Tags: El-Erian | emerging | markets | crisis

Pimco's El-Erian: Emerging Markets Won't Collapse

By Michael Kling   |   Friday, 30 Aug 2013 10:40 AM

Don't worry about a 1990s-sytle emerging market collapse, says Mohammed El-Erian, Pimco CEO and co-CIO.

Money has been fleeing emerging markets such as India and Indonesia, causing their currencies and stock markets to collapse. Many experts warn that a spreading global financial crisis could be similar to, or even worse than, the emerging market crisis of the 1990s.

But El-Erian says the developing countries a very different now. They have substantial reserves providing safe cushions, as well as better policies, and flexible exchange rates.

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"They have much more self insurance than they did in the '90s. Not for all but for most they do," he told CNBC.

Like many other experts, El-Erian believes the prospect of the Federal Reserve winding down its massive bond buying is putting the squeeze on emerging markets.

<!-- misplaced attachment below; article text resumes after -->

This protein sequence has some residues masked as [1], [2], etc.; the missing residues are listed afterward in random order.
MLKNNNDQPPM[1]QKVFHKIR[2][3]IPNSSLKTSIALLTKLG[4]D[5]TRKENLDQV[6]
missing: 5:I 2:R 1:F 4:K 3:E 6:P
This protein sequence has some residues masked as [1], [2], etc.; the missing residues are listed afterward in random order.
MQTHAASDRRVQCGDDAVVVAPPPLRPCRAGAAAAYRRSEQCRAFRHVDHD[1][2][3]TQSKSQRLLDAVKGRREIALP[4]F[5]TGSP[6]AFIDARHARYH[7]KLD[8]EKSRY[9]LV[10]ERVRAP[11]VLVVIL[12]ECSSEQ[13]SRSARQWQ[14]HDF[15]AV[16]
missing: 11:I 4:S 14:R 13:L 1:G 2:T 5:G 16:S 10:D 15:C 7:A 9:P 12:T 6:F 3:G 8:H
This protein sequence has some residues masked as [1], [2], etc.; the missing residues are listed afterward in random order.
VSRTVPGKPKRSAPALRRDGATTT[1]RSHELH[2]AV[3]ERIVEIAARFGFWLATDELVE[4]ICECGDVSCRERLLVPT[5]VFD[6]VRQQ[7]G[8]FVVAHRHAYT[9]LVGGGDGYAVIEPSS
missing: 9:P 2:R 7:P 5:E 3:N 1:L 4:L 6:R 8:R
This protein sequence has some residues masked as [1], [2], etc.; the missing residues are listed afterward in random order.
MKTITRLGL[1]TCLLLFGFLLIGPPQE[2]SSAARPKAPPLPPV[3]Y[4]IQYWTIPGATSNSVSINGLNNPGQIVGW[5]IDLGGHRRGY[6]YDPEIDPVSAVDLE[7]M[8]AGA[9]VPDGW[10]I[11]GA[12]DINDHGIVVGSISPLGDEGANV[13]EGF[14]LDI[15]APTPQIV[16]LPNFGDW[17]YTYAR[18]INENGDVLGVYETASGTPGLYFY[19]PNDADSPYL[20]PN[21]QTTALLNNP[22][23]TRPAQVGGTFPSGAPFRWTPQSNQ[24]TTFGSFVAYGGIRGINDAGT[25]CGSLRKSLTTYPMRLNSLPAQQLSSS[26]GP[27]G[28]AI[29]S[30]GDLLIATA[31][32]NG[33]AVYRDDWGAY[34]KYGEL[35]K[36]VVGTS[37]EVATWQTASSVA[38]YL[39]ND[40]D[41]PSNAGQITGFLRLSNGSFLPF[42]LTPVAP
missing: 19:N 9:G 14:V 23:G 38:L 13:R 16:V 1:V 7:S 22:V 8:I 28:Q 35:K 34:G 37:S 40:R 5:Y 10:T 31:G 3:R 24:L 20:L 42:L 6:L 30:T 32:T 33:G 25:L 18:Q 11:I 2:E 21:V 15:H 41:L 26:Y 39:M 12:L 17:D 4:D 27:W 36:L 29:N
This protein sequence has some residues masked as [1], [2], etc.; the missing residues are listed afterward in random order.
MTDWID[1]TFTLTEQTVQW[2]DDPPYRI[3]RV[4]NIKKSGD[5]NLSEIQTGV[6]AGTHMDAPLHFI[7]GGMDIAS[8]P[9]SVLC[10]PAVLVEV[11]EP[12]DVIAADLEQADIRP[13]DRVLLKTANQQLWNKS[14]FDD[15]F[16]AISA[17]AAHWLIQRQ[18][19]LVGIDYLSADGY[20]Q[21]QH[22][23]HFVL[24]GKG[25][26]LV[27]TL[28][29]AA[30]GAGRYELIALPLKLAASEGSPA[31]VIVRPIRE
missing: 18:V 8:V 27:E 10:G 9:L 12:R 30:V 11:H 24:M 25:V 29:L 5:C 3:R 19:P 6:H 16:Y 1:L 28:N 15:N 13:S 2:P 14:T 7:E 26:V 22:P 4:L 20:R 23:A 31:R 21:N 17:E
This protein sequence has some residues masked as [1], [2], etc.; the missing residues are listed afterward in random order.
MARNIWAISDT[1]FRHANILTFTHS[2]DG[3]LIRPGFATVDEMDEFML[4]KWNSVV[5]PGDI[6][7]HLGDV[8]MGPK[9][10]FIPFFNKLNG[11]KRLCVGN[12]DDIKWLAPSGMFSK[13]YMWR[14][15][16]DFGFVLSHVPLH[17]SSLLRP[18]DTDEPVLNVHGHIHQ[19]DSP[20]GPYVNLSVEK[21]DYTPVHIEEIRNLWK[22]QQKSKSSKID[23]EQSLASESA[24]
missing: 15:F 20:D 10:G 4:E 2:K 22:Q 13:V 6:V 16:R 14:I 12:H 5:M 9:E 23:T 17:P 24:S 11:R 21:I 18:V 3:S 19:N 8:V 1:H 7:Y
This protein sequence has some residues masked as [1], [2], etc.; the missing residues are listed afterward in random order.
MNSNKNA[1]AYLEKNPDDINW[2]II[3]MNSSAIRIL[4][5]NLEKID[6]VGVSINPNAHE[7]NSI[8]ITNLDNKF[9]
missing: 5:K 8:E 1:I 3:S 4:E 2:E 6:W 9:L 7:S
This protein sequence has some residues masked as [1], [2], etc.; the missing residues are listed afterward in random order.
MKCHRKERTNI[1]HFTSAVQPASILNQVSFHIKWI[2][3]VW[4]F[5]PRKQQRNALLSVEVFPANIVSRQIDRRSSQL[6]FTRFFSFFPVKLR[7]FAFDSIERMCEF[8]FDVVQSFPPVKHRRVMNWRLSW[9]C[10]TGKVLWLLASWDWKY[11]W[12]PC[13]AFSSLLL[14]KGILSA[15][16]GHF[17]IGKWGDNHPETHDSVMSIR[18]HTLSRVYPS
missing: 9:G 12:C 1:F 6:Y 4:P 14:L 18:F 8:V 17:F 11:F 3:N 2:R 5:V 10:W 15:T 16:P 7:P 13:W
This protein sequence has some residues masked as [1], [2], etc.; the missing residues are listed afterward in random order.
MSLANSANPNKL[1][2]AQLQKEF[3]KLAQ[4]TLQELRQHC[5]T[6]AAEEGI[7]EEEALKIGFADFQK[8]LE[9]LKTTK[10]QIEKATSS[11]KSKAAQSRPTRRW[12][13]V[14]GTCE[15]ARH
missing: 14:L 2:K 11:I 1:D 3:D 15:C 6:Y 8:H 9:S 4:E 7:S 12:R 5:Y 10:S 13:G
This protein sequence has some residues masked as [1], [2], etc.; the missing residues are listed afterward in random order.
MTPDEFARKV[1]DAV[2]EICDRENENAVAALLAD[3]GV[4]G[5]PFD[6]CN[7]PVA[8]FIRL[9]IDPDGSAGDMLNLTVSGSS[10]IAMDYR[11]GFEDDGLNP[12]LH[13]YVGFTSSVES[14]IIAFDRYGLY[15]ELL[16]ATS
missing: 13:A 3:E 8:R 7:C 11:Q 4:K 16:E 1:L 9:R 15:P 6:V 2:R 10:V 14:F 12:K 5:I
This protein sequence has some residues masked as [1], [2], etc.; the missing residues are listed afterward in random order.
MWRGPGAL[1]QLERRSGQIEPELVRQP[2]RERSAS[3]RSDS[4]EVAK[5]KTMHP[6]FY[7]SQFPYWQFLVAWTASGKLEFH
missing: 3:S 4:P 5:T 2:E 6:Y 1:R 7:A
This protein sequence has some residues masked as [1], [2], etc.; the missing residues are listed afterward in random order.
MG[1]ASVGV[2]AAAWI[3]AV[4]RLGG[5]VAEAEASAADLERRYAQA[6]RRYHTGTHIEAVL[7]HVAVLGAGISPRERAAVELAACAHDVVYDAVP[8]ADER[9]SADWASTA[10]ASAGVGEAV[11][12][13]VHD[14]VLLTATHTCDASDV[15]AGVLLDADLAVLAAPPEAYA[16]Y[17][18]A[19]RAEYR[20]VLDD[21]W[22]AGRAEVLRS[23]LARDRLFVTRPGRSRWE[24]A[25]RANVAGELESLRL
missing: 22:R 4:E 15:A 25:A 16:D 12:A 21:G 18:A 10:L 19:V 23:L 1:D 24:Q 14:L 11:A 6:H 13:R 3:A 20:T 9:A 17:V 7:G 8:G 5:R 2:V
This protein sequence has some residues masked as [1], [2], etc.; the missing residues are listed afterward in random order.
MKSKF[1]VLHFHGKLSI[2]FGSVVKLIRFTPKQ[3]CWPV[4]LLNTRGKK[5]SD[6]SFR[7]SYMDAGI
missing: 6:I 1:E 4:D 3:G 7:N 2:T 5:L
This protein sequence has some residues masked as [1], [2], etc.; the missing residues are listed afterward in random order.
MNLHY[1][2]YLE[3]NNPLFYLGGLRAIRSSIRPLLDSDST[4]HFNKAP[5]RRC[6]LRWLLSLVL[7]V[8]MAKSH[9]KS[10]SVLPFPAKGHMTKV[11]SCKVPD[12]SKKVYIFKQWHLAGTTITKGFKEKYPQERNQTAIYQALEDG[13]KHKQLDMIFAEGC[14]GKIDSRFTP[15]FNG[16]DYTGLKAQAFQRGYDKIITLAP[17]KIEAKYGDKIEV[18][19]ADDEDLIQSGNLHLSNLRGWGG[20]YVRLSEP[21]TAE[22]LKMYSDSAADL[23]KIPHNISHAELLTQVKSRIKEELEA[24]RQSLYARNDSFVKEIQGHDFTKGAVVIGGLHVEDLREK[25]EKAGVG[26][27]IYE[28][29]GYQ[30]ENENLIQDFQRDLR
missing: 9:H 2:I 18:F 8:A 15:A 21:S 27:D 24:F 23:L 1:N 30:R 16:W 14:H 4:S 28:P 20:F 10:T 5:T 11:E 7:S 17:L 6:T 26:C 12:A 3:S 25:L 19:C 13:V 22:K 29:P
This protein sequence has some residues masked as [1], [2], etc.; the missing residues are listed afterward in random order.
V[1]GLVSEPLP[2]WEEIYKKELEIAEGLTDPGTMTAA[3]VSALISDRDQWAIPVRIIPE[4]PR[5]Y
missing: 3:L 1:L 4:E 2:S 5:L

"We've been selling a lot to emerging markets," El-Erian said. "We have to care because they are important clients.

The good news is that the sell-off will create bargains, he noted, saying there are already "pockets of opportunities."

His words may not be able to soothe financial markets.

The Indian rupee has continued to fall to new record lows as its currency crisis continues. India has the 10th largest economy and the second largest population. Profits of U.S. corporations, The Wall Street Journal reported, are already being hurt.

"Multiple Latin debt crises and the 1997/1998 Asian emerging market crisis have been forgotten. Now, the risk of an emerging market crisis is very real," stated Satyajit Das, a former banker and author of Extreme Money, according to The Wall Street Journal.

"Since 2008, emerging markets have contributed around 60 to 70 percent of global economic growth. A slowdown will rapidly affect developed economies."

The problem could be worse than in the 1990s because emerging markets now make up a much larger percentage of the global economy. In fact, an adjusted measure of the gross domestic product (GDP), which adjusts for the cost of goods in different countries, shows that emerging markets now have a larger total GDP than the developed world, The Journal stated, citing a report from Quartz.

"If those economies should falter, it's hard to imagine the fallout won’t be felt overseas," wrote Paul Vigna, The Journal's New York MoneyBeat reporter.

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